Saturday, July 18, 2015

Dig the Pig

Smokey Pork Bolognese with Creamy Polenta
This recipe defies the expectation of easy summer cooking. It's mid-July and hot around here . . . so why on earth would I want a hearty bowl of slow-cooked bolognese? My easy-breezy summer has become hectic and packed with meetings, obligations, and rehearsal for Midsummer Night's Dream. My long days make way for long evenings making it difficult to dedicate a lot of time in the kitchen (or the grill for that matter). Enter large-batch make-it-and-forget-it recipes. A couple of weeks ago I bought a 10 pound pork shoulder and made a huge batch of Kaluah Pig, divided it into four generous portions, made one batch into a honey-ginger-soy version, and froze the other three. When time is a precious commodity, having a delicious recipe building-block on hand makes a home-cooked dinner possible. I must also confess, with little time to get to the grocery store at the moment, I came up with the recipe to use up stuff I already had in my pantry and fridge. Fridays we get the evening off of rehearsal, so that morning I took out one pork packet to defrost, went to work for the day, and got this deeply-flavored bolognese sauce finished in half the time it usually takes. Dinner was done shortly after my handsome-hubby got home from work and Friday night became a relaxing and cozy evening at home. I served the bolognese over a creamy polenta, but feel free to use the sauce with pasta, potatoes, or rice! Your call! This is your dinner!

- 2-3 c. shredded Kaluah Pig
- 4 slices of bacon or 4 oz. pancetta, chopped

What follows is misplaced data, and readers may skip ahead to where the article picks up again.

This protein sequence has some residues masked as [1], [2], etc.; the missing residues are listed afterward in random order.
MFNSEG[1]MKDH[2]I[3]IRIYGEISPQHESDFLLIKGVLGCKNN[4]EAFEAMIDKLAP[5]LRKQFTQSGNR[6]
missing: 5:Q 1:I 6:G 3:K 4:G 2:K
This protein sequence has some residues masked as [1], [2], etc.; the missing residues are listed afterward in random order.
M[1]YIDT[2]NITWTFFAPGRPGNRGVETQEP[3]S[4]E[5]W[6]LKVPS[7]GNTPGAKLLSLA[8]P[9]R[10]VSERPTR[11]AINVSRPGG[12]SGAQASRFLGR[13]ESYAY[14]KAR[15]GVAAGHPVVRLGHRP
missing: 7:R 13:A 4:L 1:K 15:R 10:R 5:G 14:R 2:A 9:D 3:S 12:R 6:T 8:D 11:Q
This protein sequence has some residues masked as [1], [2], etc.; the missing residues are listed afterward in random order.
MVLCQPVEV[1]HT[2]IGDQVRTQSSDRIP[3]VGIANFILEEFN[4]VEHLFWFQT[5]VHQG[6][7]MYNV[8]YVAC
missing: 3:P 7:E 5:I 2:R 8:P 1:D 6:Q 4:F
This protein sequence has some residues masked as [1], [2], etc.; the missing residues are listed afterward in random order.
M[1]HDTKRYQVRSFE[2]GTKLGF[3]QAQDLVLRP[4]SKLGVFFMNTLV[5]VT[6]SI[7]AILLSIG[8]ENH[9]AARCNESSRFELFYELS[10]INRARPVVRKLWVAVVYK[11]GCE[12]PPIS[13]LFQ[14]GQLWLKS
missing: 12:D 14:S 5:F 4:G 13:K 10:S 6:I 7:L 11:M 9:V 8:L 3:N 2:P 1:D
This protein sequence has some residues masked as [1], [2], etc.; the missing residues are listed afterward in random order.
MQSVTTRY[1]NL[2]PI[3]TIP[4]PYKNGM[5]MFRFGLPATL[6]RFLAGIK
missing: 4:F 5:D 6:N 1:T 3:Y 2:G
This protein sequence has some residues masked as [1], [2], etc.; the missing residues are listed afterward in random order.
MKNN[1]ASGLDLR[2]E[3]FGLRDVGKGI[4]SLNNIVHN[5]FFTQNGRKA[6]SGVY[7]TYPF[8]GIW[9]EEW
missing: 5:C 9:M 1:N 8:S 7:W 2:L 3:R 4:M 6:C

- 1 Tbsp. olive oil
- 1 onion, diced
-2 cloves garlic, minced
- 2 carrots, peeled and diced
- 2 celery ribs, trimmed and diced
- 2 tsp. red pepper flakes
- 1/4 c. tomato paste
- 3-4 c. red wine
- 1/4 c. heavy cream
- salt and pepper
- chopped fresh oregano and thyme
- 1 c. uncooked polenta
- 1/4 c. creme fraiche
- 1 c. shredded Parmesan (plus extra for serving)
- 4. chicken broth
- 1 clove garlic, minced
- 2 Tbsp. minced chives
- 1/2 c. chopped Italian parsley, divided

In a large Dutch oven, heat olive oil over medium-high, add chopped bacon or pancetta and cook, stirring occasionally, until lightly browned and crisp. Remove cooked bacon with a slotted spoon and allow to drain on a paper towel-lined plate. Add onion, garlic, celery, carrot, red pepper flakes, and chopped thyme and oregano to the Dutch oven (using any of the remaining bacon grease to cook). Sprinkle with salt and pepper and cook until softened and glossy, about 5-7 minutes. Add tomato paste to vegetable mixture and cook together for 1-2 minutes. Slowly pour wine into mixture and add cooked bacon and Kahlua pig. Mix ingredients together. If mixture seems dry, add water or chicken broth by the half-cup. Cook to a boil and then reduce heat to low and cook, partially covered for 1-2 hours. Check occasionally and stir ingredients together. After an hour or so, the bolognese should be very thick and the vegetables should be very soft. Slowly pour cream into sauce, stir, and season with salt and pepper. Allow sauce to simmer over a low heat for another 20-30 minutes while preparing the polenta (or whatever starch you plan to serve).